A DOG’S DAY
A poem for Cricket the Dog,
I am not how you see me:
a dirty hearth-rug of a beast,
patrolling the gutters, nose-low,
detecting trails that lead to
dung, or piddle, or worse.
(You saw me once sniff a dead cat
with the same prancing joy that daily
I greet you on your return from work.)
My world is a patchwork of scent,
a cottage garden of delight,
a fairground of noise and fragrance.
When I lay in the sun, one eye cocked to the
seagull overhead, I hear Apollo
in the Lewis’s garden, smell the dishwasher swill,
catch a flea, observe a bumble bee busy at a window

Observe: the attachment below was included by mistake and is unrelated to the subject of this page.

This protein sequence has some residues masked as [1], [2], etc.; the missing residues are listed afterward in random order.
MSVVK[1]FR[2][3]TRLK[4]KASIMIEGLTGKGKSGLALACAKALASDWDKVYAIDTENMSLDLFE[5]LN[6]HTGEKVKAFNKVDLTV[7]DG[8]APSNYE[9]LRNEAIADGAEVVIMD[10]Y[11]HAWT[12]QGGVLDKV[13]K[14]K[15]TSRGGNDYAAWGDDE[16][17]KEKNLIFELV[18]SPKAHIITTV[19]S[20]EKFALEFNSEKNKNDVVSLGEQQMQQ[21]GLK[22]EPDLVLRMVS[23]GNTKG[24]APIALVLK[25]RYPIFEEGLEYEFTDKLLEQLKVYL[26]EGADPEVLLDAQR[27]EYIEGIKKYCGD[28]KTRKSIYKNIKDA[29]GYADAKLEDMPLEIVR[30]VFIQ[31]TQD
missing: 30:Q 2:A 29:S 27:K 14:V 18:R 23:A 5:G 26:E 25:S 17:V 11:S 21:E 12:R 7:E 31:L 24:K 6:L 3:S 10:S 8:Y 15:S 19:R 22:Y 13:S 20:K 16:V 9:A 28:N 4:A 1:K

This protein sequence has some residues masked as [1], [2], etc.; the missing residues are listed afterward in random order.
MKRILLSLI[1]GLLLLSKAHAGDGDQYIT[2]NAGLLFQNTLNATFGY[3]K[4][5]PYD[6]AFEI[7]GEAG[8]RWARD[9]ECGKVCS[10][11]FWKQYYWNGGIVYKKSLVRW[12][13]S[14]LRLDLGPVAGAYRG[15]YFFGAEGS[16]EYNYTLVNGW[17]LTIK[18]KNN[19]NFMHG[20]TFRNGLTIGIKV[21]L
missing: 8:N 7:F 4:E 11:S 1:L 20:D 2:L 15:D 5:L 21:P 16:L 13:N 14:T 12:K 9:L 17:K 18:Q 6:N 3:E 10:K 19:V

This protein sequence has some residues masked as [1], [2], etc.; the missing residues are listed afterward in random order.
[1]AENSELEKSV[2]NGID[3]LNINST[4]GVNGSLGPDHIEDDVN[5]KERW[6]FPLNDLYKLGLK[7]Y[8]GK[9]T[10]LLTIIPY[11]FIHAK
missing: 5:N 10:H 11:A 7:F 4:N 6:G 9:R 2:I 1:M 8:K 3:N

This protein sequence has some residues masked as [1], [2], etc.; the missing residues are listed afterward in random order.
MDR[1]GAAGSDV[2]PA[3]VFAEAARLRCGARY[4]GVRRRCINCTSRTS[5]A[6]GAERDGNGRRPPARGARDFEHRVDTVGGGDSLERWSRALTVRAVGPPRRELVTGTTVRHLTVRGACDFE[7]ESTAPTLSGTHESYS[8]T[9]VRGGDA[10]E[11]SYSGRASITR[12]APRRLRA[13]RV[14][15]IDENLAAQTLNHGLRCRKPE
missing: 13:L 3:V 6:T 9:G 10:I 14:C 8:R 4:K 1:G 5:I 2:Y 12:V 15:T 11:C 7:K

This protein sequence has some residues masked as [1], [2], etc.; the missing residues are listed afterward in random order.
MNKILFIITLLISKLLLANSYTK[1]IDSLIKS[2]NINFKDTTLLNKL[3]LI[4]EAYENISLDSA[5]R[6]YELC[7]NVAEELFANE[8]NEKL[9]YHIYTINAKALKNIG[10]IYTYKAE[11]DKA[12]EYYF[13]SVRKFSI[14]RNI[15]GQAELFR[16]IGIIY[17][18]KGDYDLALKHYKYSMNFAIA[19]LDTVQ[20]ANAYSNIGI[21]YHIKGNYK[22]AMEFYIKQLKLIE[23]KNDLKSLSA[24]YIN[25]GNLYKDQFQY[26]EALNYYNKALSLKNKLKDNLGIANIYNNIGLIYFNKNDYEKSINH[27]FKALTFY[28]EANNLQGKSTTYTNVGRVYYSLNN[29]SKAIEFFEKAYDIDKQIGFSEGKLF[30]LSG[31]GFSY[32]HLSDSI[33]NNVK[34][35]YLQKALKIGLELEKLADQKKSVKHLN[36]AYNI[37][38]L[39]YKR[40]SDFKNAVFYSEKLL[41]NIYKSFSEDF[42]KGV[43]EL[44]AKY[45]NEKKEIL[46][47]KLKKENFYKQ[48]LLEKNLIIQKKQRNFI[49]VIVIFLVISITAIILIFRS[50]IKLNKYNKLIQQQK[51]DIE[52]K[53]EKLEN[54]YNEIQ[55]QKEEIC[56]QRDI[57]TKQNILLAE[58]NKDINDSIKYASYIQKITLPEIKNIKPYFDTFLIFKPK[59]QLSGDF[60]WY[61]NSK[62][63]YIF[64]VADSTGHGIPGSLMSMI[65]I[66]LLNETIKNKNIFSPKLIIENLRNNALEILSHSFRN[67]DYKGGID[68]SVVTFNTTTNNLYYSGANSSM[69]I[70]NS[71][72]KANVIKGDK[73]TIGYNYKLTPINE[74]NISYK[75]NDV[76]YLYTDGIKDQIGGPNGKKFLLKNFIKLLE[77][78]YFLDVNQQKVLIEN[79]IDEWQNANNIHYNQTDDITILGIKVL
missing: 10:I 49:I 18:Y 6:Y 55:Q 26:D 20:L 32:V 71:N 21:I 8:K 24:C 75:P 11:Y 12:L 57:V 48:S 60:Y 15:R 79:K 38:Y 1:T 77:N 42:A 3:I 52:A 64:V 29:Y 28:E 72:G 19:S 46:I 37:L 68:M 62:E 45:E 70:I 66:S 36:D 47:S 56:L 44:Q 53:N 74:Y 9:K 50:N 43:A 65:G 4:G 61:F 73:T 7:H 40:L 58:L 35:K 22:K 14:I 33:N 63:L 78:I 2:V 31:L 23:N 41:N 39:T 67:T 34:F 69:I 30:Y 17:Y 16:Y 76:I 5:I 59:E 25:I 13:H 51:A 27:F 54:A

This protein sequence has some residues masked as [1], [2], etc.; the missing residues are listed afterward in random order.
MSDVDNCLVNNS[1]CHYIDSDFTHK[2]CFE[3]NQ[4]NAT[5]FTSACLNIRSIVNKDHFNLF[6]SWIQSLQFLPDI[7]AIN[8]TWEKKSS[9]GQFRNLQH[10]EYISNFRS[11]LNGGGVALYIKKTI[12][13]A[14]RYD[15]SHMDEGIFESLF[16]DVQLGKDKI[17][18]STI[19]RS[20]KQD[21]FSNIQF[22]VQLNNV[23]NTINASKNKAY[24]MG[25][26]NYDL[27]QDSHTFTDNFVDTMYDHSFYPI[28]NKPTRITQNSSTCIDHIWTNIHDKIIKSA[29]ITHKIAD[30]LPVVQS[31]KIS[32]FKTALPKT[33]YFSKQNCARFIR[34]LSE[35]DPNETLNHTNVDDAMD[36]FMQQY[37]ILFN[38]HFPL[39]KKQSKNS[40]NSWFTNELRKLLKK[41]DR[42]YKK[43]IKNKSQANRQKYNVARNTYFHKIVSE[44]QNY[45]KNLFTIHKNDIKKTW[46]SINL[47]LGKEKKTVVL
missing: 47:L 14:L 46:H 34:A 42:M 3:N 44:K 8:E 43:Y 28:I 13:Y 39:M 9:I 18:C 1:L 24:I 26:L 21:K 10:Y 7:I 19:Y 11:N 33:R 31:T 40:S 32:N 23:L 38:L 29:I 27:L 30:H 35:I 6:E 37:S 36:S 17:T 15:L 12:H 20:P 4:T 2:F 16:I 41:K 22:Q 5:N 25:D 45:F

while dad tap-a-taps in the room above.
You may see me start quickly,
tail like a bottle-brush.
Then am I wolf after prey:
a shadow in the long grass
stalking the rustle of an ancient foe,
poised to pounce on rubber ball or
tattered time-torn shoe.
No. I am not as you see me.
I am dog of the yard,
prince of the pavement,
content with my place in the sun.
*Apollo was the name of our blond Burmese cat: beautiful beyond measure.